Drayton Bird was a very close friend of David Ogilvy - he had some great stories about him in an interview he did with Michael Senoff:

          Drayton Bird Interview Free mp3 Download

          Its not entirely about Ogivly, but its a great listen from a legend in his own right
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  • Profile picture of the author RickDuris
    I didn't realize there was so much interest and appreciation about information about David Ogilvy. Thanks for the thanks.

    If you want to know more about David Ogilvy, here's a short, just-the-facts, yet detailed biography of him:

    David Ogilvy

    One of the pivotal points in his life, he worked for Aga. There, he sold cookware door-to-door.

    He also wrote Aga's sales training manual:

    The Theory and Practice of Selling the AGA Cooker Sales Training Manual

    It rocks, doesn't it? And to think he was only 24 when he wrote it.

    - Rick Duris
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  • Profile picture of the author RickDuris
    If you only knew Mal, if you only knew. But thanks anyway for the tip. - Rick Duris

    PS: For Ogilvy to say he was lousy, for me, is a pretty humbling feeling. I mean compared to him, what does that make me?

    Makes me want to work harder.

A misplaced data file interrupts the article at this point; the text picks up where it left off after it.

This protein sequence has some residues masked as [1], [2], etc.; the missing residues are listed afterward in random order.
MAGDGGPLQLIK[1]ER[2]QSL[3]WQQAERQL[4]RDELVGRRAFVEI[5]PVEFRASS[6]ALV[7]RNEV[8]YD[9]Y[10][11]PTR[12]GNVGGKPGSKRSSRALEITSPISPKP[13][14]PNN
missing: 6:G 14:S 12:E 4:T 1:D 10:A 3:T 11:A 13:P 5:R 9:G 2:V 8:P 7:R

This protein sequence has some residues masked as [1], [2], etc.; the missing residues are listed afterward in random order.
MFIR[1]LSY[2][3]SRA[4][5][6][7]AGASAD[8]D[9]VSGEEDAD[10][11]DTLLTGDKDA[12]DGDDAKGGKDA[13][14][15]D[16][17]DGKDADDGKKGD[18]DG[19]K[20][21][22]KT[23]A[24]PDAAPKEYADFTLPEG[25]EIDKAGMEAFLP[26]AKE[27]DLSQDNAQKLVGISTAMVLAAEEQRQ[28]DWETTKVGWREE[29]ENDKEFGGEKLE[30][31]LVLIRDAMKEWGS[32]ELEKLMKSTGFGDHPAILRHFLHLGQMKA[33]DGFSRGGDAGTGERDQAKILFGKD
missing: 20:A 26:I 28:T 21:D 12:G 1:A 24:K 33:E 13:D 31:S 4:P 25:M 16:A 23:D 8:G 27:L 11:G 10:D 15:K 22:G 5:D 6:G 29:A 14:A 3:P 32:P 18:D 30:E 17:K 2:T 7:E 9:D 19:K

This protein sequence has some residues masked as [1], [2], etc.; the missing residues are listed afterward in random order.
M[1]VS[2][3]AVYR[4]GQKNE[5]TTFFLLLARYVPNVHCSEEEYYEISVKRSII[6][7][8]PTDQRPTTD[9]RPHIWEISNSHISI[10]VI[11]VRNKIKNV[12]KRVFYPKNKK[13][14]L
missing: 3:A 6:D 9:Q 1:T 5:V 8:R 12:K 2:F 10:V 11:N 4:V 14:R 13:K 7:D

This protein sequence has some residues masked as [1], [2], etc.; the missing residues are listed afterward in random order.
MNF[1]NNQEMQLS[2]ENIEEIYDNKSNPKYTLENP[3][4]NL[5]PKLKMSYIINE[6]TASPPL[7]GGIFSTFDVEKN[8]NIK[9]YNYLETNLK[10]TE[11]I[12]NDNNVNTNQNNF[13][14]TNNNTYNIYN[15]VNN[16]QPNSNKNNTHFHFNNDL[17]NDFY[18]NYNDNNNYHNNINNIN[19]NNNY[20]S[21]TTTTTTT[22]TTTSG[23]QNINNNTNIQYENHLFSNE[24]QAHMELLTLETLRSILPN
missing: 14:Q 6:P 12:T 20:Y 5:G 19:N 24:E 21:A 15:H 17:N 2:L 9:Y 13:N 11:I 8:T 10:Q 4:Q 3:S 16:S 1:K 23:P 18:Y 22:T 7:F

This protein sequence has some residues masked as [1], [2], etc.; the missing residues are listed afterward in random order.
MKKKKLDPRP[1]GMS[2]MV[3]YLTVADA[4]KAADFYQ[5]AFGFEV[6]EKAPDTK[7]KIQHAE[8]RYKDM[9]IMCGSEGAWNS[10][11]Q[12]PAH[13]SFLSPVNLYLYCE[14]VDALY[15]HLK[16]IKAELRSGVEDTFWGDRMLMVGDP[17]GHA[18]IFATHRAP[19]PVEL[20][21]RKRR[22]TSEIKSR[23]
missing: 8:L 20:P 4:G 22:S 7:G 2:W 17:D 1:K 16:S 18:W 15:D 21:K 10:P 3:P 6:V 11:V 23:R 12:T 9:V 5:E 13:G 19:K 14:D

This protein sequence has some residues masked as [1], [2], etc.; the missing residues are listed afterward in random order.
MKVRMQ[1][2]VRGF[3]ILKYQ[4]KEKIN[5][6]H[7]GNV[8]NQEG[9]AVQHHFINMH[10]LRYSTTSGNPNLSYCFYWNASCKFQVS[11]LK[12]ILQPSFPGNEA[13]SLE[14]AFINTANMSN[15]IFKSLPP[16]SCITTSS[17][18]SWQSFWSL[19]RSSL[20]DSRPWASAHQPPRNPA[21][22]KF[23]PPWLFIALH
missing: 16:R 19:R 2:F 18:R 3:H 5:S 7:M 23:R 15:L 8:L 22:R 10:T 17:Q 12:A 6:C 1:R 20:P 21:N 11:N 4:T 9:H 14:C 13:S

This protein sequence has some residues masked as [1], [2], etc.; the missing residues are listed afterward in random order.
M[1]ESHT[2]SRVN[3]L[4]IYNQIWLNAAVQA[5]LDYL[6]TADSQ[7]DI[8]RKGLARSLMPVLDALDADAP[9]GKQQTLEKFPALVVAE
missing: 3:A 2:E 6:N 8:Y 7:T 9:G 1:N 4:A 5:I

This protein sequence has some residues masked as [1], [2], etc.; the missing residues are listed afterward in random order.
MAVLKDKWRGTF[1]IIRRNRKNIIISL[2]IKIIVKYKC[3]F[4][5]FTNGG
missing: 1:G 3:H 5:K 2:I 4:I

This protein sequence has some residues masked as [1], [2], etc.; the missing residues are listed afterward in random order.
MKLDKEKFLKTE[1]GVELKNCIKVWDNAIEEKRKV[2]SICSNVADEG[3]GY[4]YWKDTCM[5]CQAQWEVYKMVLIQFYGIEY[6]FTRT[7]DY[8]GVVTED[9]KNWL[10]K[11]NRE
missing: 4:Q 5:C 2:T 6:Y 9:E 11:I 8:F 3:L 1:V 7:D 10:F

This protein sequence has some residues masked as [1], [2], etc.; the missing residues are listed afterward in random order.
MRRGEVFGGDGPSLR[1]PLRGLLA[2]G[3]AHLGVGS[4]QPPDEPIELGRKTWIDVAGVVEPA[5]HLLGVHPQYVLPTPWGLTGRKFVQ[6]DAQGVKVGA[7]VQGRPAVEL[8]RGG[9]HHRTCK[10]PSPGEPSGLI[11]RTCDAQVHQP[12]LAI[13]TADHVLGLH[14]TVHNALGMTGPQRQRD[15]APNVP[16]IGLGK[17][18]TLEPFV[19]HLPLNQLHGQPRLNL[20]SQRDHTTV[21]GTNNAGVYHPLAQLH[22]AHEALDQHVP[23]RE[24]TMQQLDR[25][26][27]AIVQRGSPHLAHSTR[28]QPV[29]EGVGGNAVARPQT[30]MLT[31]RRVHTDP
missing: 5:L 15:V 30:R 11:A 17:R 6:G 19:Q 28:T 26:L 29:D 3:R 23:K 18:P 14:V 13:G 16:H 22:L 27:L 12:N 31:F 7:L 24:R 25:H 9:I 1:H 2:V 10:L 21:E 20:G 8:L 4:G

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    • Profile picture of the author Danielle Lynn
      Originally Posted by RickDuris View Post

      If you only knew Mal, if you only knew. But thanks anyway for the tip. - Rick Duris

      PS: For Ogilvy to say he was lousy, for me, is a pretty humbling feeling. I mean compared to him, what does that make me?

      Makes me want to work harder.
      Absolutely agree with you here Rick.

      I've seen time and time again that humility and success go hand in hand.

      Business people who are humble seem to keep that "always a student" mentality that helps them adapt to market fluctuations and setbacks.

      Thinking that you know it all is one of the best ways to shoot yourself in the leg.

      Really enjoyed the Ogilvy letter share.
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  • Profile picture of the author Ross Bowring
    "Ogilvy On Advertising" is one of my favorite books, like, ever.

    I feel an affinity for the man because when I got off the boat from England I also settled in Amish country.

    But, I digress...

    What I've always taken from his ads is their great charm. Dollops of it.

    --- Ross